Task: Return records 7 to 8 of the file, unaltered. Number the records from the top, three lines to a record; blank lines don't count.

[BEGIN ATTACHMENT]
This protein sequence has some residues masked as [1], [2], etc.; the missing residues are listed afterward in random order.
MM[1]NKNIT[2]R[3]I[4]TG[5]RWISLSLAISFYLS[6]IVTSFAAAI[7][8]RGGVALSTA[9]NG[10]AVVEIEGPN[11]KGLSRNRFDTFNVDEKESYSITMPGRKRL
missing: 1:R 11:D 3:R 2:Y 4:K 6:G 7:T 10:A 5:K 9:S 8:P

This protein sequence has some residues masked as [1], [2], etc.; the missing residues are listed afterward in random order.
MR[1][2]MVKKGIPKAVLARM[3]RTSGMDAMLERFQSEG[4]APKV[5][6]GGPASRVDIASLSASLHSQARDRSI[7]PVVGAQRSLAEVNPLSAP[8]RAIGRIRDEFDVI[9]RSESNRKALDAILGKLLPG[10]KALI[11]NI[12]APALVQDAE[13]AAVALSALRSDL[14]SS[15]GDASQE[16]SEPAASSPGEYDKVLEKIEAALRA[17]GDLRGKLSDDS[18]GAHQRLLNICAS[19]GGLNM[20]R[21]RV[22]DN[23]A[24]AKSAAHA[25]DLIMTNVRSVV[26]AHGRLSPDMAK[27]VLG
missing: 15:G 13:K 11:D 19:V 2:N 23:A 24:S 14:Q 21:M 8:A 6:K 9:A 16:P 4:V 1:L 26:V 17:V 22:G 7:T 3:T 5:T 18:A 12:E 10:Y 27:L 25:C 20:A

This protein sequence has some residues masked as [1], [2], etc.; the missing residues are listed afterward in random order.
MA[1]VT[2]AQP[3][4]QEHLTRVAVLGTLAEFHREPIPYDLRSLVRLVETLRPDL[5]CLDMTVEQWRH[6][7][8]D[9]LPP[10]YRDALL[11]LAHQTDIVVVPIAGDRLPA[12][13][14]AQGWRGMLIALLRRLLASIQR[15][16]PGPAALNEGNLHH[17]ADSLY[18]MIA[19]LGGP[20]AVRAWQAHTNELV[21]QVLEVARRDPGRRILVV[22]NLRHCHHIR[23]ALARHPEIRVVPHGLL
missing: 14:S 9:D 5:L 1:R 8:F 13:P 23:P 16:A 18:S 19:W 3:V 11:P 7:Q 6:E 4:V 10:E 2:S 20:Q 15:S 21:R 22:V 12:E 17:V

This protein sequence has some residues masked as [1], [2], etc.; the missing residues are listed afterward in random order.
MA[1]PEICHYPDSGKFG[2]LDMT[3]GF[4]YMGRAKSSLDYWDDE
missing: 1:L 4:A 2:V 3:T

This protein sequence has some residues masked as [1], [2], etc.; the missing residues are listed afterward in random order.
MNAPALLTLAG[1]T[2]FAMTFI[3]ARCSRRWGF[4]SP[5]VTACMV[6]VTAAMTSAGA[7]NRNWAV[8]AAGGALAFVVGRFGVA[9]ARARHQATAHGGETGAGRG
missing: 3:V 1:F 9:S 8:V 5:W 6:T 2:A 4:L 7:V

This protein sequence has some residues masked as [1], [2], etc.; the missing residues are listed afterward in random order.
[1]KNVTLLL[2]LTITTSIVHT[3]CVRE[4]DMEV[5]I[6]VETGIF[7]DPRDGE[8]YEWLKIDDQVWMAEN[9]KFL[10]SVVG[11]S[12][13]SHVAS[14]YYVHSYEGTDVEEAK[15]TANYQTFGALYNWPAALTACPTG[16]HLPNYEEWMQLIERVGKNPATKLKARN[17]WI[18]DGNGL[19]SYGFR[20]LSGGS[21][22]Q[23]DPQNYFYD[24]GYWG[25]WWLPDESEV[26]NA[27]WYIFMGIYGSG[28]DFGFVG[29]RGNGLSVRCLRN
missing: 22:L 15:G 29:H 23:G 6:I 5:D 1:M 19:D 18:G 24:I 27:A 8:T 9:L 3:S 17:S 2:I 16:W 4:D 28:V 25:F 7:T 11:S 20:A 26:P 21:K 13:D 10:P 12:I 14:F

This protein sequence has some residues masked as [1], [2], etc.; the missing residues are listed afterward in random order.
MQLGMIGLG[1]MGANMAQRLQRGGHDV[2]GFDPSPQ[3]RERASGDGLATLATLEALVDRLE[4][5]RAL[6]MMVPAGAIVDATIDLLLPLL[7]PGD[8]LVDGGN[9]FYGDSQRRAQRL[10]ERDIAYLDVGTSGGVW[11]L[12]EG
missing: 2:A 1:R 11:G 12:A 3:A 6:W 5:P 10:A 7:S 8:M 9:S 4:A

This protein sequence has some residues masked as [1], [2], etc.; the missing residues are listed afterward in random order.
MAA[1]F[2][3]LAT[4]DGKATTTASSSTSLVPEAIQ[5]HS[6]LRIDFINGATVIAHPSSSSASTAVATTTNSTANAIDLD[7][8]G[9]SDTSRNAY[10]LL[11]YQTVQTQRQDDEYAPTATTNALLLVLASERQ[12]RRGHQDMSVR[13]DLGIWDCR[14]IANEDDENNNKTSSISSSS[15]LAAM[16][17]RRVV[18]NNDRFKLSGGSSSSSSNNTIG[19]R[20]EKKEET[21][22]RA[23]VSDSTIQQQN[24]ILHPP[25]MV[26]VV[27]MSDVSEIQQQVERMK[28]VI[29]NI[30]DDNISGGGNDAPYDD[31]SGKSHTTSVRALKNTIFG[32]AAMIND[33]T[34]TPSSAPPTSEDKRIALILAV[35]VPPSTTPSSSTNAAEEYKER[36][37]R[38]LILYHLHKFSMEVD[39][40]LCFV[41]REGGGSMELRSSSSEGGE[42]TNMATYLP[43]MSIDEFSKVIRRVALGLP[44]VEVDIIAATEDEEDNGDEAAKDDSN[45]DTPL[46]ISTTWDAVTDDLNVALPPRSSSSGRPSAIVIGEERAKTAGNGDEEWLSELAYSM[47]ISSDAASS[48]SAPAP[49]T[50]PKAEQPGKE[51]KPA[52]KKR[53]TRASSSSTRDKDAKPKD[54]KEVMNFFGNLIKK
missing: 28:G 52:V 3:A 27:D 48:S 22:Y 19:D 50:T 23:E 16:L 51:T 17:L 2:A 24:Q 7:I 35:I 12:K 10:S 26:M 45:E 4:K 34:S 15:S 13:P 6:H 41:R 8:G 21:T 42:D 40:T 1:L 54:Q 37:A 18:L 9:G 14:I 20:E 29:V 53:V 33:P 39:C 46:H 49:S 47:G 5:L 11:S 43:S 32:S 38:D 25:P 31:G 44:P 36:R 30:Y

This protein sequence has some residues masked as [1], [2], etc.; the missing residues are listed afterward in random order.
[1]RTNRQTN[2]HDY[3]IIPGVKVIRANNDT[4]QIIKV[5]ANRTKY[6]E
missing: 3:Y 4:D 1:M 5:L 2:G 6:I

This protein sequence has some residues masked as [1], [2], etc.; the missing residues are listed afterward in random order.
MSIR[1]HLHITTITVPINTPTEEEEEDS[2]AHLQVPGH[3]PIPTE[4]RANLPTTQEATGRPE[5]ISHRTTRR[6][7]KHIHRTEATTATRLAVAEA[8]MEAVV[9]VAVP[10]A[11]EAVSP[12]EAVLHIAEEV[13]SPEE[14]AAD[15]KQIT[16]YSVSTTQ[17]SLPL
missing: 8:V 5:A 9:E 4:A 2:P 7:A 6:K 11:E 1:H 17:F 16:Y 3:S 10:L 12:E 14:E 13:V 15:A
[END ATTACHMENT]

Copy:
This protein sequence has some residues masked as [1], [2], etc.; the missing residues are listed afterward in random order.
MQLGMIGLG[1]MGANMAQRLQRGGHDV[2]GFDPSPQ[3]RERASGDGLATLATLEALVDRLE[4][5]RAL[6]MMVPAGAIVDATIDLLLPLL[7]PGD[8]LVDGGN[9]FYGDSQRRAQRL[10]ERDIAYLDVGTSGGVW[11]L[12]EG
missing: 2:A 1:R 11:G 12:A 3:A 6:W 5:P 10:A 7:S 8:M 9:S 4:A

This protein sequence has some residues masked as [1], [2], etc.; the missing residues are listed afterward in random order.
MAA[1]F[2][3]LAT[4]DGKATTTASSSTSLVPEAIQ[5]HS[6]LRIDFINGATVIAHPSSSSASTAVATTTNSTANAIDLD[7][8]G[9]SDTSRNAY[10]LL[11]YQTVQTQRQDDEYAPTATTNALLLVLASERQ[12]RRGHQDMSVR[13]DLGIWDCR[14]IANEDDENNNKTSSISSSS[15]LAAM[16][17]RRVV[18]NNDRFKLSGGSSSSSSNNTIG[19]R[20]EKKEET[21][22]RA[23]VSDSTIQQQN[24]ILHPP[25]MV[26]VV[27]MSDVSEIQQQVERMK[28]VI[29]NI[30]DDNISGGGNDAPYDD[31]SGKSHTTSVRALKNTIFG[32]AAMIND[33]T[34]TPSSAPPTSEDKRIALILAV[35]VPPSTTPSSSTNAAEEYKER[36][37]R[38]LILYHLHKFSMEVD[39][40]LCFV[41]REGGGSMELRSSSSEGGE[42]TNMATYLP[43]MSIDEFSKVIRRVALGLP[44]VEVDIIAATEDEEDNGDEAAKDDSN[45]DTPL[46]ISTTWDAVTDDLNVALPPRSSSSGRPSAIVIGEERAKTAGNGDEEWLSELAYSM[47]ISSDAASS[48]SAPAP[49]T[50]PKAEQPGKE[51]KPA[52]KKR[53]TRASSSSTRDKDAKPKD[54]KEVMNFFGNLIKK
missing: 28:G 52:V 3:A 27:D 48:S 22:Y 19:D 50:T 23:E 16:L 51:T 17:L 2:A 24:Q 7:I 35:I 12:K 10:S 26:M 45:E 4:K 34:S 15:S 13:P 6:H 41:R 8:G 21:T 42:D 40:T 1:L 54:Q 37:A 18:L 9:G 14:I 20:E 29:V 53:V 33:P 39:C 46:H 49:S 47:G 5:L 11:S 43:S 32:S 38:D 25:P 31:G 44:P 36:R 30:Y